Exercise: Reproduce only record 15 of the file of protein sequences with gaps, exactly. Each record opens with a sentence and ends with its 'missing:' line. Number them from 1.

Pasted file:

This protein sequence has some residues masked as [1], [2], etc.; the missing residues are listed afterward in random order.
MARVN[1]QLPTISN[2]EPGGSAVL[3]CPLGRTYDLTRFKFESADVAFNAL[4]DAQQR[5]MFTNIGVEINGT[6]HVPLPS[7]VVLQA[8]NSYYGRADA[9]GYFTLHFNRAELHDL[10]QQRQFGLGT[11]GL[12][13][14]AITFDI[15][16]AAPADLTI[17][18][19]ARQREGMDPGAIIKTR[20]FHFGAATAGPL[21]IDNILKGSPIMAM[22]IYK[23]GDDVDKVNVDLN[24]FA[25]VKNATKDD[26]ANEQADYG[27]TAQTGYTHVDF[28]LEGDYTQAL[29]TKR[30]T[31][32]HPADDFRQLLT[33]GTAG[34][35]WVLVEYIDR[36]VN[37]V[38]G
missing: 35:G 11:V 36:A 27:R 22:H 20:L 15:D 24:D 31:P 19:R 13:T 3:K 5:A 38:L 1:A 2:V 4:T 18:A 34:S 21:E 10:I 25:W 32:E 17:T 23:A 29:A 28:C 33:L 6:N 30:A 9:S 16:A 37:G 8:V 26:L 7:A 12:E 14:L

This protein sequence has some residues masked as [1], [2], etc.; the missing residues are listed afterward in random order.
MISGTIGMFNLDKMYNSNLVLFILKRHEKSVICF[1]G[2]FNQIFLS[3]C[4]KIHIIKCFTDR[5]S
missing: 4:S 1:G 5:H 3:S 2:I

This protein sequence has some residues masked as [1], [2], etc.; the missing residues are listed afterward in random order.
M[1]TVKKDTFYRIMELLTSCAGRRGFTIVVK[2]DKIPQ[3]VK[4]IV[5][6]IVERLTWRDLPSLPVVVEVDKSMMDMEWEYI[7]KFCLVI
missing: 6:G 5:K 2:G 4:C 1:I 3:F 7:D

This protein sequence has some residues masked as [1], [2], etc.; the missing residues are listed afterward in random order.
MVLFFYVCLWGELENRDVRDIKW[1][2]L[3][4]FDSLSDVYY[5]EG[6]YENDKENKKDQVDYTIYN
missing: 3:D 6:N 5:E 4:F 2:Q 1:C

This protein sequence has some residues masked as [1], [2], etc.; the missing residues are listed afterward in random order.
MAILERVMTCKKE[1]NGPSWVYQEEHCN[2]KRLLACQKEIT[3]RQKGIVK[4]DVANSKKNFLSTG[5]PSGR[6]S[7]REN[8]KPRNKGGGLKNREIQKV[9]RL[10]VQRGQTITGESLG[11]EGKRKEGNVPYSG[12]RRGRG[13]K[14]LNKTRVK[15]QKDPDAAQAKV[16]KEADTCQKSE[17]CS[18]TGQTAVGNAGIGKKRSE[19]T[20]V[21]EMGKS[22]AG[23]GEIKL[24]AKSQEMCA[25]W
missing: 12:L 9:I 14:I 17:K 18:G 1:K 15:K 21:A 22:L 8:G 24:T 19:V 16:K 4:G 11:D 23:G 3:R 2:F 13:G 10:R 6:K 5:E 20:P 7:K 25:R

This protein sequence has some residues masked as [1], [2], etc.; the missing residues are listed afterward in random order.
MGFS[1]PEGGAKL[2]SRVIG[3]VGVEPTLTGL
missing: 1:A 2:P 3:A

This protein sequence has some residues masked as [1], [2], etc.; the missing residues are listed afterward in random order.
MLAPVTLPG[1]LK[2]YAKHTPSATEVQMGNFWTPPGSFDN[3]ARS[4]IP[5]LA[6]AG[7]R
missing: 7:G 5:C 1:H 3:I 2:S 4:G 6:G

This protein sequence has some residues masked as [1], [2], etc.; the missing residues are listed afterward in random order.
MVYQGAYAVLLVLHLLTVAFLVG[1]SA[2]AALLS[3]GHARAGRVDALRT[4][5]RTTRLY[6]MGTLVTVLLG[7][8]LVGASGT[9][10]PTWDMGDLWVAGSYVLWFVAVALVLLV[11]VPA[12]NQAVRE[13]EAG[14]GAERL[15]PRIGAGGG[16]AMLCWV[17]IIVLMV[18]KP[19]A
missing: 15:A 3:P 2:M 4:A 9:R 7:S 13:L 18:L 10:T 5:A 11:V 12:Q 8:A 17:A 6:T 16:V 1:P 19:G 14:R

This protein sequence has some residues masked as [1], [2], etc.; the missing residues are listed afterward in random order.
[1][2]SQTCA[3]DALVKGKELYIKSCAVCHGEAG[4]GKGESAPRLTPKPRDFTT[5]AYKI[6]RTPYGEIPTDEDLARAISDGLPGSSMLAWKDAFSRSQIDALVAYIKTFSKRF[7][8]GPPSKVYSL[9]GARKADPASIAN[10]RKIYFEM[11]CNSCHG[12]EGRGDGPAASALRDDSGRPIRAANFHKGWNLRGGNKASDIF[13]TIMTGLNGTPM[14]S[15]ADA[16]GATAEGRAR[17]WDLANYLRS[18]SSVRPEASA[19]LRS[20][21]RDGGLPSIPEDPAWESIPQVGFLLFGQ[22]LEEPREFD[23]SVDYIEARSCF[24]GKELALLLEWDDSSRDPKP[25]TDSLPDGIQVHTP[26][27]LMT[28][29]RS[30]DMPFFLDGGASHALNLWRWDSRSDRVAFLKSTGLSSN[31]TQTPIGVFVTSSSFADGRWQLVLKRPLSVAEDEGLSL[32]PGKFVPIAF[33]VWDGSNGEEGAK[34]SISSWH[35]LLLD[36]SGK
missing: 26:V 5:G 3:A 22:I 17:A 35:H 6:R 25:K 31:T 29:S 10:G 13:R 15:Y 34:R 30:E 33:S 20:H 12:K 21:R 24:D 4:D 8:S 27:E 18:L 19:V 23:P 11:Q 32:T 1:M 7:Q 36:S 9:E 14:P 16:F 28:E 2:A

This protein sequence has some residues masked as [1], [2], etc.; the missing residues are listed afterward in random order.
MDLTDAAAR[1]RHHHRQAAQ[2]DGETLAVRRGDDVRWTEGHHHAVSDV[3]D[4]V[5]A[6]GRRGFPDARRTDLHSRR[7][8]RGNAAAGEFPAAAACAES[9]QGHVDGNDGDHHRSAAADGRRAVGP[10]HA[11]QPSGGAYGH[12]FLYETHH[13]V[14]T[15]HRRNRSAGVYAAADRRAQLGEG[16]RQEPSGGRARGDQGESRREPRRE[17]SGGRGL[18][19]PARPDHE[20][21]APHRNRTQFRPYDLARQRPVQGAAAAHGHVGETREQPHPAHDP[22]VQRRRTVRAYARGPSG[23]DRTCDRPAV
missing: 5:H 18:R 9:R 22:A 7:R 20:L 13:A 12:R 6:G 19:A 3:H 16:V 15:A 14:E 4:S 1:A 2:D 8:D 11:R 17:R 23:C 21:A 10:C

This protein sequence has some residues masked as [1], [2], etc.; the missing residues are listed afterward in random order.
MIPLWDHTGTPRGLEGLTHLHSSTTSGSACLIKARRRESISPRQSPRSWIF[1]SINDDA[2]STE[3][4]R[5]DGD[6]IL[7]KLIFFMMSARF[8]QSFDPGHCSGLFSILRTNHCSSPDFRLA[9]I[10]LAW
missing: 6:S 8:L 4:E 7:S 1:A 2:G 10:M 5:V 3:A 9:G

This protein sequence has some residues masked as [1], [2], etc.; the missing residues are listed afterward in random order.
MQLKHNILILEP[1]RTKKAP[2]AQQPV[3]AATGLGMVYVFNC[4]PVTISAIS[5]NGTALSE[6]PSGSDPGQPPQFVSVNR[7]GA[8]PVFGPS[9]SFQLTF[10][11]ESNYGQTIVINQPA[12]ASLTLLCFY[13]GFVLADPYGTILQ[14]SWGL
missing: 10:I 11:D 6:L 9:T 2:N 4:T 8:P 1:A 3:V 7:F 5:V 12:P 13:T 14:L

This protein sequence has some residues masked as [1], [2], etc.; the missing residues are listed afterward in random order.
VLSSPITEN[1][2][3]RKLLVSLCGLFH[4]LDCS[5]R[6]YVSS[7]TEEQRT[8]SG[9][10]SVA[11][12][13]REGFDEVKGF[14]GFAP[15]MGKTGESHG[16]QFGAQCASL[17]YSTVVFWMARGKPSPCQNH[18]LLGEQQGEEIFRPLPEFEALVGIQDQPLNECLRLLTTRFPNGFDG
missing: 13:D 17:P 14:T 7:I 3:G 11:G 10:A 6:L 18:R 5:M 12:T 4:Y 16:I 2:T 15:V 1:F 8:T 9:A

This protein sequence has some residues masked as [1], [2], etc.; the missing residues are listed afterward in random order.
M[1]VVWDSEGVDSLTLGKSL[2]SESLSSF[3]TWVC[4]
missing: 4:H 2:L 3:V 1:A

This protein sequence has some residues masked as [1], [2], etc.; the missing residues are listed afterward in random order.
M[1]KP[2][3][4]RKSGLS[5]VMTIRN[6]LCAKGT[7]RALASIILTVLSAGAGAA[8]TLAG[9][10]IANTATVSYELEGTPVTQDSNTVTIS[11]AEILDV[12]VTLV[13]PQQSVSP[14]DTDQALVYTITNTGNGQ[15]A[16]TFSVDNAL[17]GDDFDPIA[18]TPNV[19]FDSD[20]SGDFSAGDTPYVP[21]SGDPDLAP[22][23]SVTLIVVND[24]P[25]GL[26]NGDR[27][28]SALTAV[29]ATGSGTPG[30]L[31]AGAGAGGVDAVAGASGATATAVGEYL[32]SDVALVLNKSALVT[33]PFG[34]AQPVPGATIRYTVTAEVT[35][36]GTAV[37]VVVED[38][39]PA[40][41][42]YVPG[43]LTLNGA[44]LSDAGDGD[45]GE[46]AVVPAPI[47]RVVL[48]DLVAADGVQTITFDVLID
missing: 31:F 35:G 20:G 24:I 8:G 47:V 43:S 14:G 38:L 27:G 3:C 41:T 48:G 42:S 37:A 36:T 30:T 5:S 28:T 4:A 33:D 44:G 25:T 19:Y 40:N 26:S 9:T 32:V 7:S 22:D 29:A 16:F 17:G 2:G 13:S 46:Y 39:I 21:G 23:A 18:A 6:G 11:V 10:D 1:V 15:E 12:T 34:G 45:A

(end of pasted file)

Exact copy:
This protein sequence has some residues masked as [1], [2], etc.; the missing residues are listed afterward in random order.
M[1]KP[2][3][4]RKSGLS[5]VMTIRN[6]LCAKGT[7]RALASIILTVLSAGAGAA[8]TLAG[9][10]IANTATVSYELEGTPVTQDSNTVTIS[11]AEILDV[12]VTLV[13]PQQSVSP[14]DTDQALVYTITNTGNGQ[15]A[16]TFSVDNAL[17]GDDFDPIA[18]TPNV[19]FDSD[20]SGDFSAGDTPYVP[21]SGDPDLAP[22][23]SVTLIVVND[24]P[25]GL[26]NGDR[27][28]SALTAV[29]ATGSGTPG[30]L[31]AGAGAGGVDAVAGASGATATAVGEYL[32]SDVALVLNKSALVT[33]PFG[34]AQPVPGATIRYTVTAEVT[35][36]GTAV[37]VVVED[38][39]PA[40][41][42]YVPG[43]LTLNGA[44]LSDAGDGD[45]GE[46]AVVPAPI[47]RVVL[48]DLVAADGVQTITFDVLID
missing: 31:F 35:G 20:G 24:I 8:G 47:V 43:S 14:G 38:L 27:G 3:C 41:T 48:G 42:S 37:A 36:T 30:T 5:S 28:T 4:A 33:D 44:G 25:T 19:Y 40:N 26:S 9:T 32:V 7:S 22:D 29:A 16:F 17:G 2:G 13:S 46:Y 39:I 21:G 23:A 18:A 6:G 11:V 10:D 1:V 15:E 12:T 34:G 45:A